Sophia lives in a small village in Puncak, along the river Ciliwung, around 500 km upstream from Jakarta where it flows into the ocean. The river is her life: she drinks from it, cleans in it, cooks with it and uses it to water the crops on her small plot. But many others want to enjoy the beautiful surroundings and the cool climate as well. The forests and land surrounding Sophia’s village are being cleared for villa’s, restaurants, tea plantations and new settlements. The increased amount of waste and a lack of sanitation have polluted the river. For Sophia it’s getting harder and harder to find any clean water nowadays. People in the villages further down the stream are complaining about the plastic waste that ends up on their riverbanks, the reduced
Both ENDS letter to the Asian Infrastructure Investment Bank on the Environmental and Social Framework review.The AIIB adopted its Environmental Social Framework shortly after it opened for business in 2016. In fact, the AIIB didn't consult widely for the draft policy at the time. A full review in fact still has to be conducted.Safeguards policies are of crucial importance for project affected people to hold banks to account. However, Environmental and Social Frameworks (ESF) nowadays replace safeguards at banks. The ESF model leads to a reduction of a Bank's direct and mandatory role in overview, including due diligence, monitoring, and evaluation, of Bank funded activities and investments, along with a shift towards a greater reliance on client self-assessment and self-reporting.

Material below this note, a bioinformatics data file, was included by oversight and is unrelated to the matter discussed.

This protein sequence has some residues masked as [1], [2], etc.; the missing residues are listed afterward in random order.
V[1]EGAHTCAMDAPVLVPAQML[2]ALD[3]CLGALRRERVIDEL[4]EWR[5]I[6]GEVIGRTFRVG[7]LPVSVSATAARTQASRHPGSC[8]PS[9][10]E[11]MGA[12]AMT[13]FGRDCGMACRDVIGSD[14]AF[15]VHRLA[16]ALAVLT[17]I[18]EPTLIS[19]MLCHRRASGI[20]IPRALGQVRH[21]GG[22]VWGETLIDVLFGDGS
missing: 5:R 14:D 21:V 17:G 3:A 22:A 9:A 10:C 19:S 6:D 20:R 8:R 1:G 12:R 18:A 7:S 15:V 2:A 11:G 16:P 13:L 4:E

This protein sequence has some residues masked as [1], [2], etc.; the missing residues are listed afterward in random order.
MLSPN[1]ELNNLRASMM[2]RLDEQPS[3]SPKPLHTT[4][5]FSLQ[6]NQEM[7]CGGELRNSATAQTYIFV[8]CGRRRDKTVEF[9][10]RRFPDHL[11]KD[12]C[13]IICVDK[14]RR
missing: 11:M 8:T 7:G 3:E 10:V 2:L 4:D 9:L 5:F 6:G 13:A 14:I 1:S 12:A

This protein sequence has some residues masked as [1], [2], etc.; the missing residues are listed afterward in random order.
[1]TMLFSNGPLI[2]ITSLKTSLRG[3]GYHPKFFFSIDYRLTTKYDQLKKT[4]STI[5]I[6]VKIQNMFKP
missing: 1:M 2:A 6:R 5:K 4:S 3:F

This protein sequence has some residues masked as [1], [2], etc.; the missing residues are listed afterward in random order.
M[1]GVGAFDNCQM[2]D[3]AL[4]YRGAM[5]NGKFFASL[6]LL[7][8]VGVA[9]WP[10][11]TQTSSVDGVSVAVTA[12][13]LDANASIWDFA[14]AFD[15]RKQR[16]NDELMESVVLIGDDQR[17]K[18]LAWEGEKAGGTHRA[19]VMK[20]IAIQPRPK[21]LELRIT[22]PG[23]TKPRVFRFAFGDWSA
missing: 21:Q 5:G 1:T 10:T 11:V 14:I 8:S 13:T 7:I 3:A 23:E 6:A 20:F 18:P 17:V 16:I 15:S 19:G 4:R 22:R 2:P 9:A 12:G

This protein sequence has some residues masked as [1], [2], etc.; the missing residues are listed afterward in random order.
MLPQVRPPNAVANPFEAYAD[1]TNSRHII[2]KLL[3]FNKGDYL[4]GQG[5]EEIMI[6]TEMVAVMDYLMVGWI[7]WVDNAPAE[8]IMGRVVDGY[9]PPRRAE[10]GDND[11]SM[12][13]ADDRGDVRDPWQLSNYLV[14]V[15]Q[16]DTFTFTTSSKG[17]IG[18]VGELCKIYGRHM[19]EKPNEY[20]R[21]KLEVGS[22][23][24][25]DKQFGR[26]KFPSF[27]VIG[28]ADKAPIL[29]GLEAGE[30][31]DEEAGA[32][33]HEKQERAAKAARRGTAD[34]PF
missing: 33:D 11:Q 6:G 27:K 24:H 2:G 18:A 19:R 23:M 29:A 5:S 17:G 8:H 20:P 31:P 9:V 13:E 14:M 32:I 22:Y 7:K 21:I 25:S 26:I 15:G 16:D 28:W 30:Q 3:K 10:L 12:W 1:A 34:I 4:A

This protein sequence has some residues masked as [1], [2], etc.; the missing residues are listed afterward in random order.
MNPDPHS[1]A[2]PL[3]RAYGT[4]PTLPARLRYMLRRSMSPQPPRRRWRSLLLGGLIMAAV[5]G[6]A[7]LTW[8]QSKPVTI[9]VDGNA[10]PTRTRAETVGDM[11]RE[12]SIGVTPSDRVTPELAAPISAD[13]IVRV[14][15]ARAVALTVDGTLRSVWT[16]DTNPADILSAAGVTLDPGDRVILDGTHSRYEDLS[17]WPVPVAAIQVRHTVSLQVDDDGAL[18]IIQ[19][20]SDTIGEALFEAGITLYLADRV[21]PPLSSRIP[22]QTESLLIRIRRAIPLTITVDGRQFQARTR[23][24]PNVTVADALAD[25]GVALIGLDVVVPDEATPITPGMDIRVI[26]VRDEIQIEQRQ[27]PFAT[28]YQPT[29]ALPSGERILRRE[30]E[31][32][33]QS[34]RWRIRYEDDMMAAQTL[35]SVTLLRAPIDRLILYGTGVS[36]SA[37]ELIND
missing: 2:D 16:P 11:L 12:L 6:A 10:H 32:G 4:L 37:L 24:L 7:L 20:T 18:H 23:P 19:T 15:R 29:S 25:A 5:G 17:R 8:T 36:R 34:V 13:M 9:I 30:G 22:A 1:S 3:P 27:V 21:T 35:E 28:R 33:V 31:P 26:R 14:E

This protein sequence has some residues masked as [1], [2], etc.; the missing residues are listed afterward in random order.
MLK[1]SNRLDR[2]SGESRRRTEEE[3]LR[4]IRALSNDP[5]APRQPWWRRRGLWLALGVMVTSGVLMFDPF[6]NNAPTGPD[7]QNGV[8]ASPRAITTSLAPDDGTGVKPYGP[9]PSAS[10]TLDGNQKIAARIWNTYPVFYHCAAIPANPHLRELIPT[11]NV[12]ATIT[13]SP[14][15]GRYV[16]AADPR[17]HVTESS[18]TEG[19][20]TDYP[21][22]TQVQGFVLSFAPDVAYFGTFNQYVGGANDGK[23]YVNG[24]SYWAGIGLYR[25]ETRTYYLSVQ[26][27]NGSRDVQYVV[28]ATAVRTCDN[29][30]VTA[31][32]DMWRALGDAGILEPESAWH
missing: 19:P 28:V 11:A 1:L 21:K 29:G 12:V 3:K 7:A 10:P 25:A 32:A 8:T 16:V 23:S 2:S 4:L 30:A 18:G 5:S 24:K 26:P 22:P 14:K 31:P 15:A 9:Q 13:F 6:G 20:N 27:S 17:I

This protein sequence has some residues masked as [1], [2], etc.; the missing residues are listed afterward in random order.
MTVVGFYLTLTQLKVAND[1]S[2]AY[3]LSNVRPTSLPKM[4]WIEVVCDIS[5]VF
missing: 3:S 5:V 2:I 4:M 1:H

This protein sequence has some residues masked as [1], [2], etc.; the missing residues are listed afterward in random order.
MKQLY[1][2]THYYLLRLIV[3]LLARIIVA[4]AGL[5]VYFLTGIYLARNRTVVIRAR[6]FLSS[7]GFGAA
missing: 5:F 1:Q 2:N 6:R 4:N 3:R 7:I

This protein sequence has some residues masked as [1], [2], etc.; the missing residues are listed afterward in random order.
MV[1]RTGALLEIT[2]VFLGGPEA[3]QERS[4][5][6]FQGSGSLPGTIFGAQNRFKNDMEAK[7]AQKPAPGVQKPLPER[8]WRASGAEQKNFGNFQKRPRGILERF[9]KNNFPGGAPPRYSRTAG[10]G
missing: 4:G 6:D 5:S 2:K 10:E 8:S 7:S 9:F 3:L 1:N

With over 5100 big dams and hundreds more in the offing, India is in the forefront of global dam building. While impacts of dams on displacement, ecosystems, water security, etc., are well documented, their impacts of fisheries and livelihoods are yet to receive any attention. That is why the South Asia Network on Dams, Rivers and People (SANDRP) launched a report on Impacts of Dams on Riverine Fisheries in India.
Gomukh Environmental Trust for Sustainable Development
From the 16th till the 22nd of March Istanbul is the stage for the fifth World Water Forum. The World Water Forum is the main water-related event in the world, aimed at putting water firmly on the international agenda. A stepping stone towards global collaboration on water problems, the Forum offers the water community and policy-and-decision-makers from all over the world the unique opportunity to come together to achieve water security. Both ENDS is present at the Forum and participates on three levels.
Written by: Boy Mochran and Sheila Kartika, Telapak, Indonesia
For the first time in Indonesian history, a public committee has been established to assist the government in water resource management. The Lamasi River Basin Committee is a platform for governmental and non-governmental representatives in the Luwu District in southern Sulawesi, Indonesia. Together with the local government, this committee will plan and monitor policy implementation, as well as coordinate water resource management.